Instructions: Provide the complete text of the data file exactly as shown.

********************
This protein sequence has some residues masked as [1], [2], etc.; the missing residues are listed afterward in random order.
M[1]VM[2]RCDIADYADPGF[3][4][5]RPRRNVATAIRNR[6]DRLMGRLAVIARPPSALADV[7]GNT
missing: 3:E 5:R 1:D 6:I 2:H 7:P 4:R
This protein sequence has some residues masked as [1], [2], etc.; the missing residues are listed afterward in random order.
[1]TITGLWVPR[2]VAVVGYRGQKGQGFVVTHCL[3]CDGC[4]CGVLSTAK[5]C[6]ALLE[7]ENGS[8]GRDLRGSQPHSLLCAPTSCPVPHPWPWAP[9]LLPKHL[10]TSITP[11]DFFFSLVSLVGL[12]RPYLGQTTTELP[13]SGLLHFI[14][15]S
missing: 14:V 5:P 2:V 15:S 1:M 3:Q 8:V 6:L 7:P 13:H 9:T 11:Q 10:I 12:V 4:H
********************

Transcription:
This protein sequence has some residues masked as [1], [2], etc.; the missing residues are listed afterward in random order.
M[1]VM[2]RCDIADYADPGF[3][4][5]RPRRNVATAIRNR[6]DRLMGRLAVIARPPSALADV[7]GNT
missing: 3:E 5:R 1:D 6:I 2:H 7:P 4:R
This protein sequence has some residues masked as [1], [2], etc.; the missing residues are listed afterward in random order.
[1]TITGLWVPR[2]VAVVGYRGQKGQGFVVTHCL[3]CDGC[4]CGVLSTAK[5]C[6]ALLE[7]ENGS[8]GRDLRGSQPHSLLCAPTSCPVPHPWPWAP[9]LLPKHL[10]TSITP[11]DFFFSLVSLVGL[12]RPYLGQTTTELP[13]SGLLHFI[14][15]S
missing: 14:V 5:P 2:V 15:S 1:M 3:Q 8:V 6:L 7:P 13:H 9:T 11:Q 10:I 12:V 4:H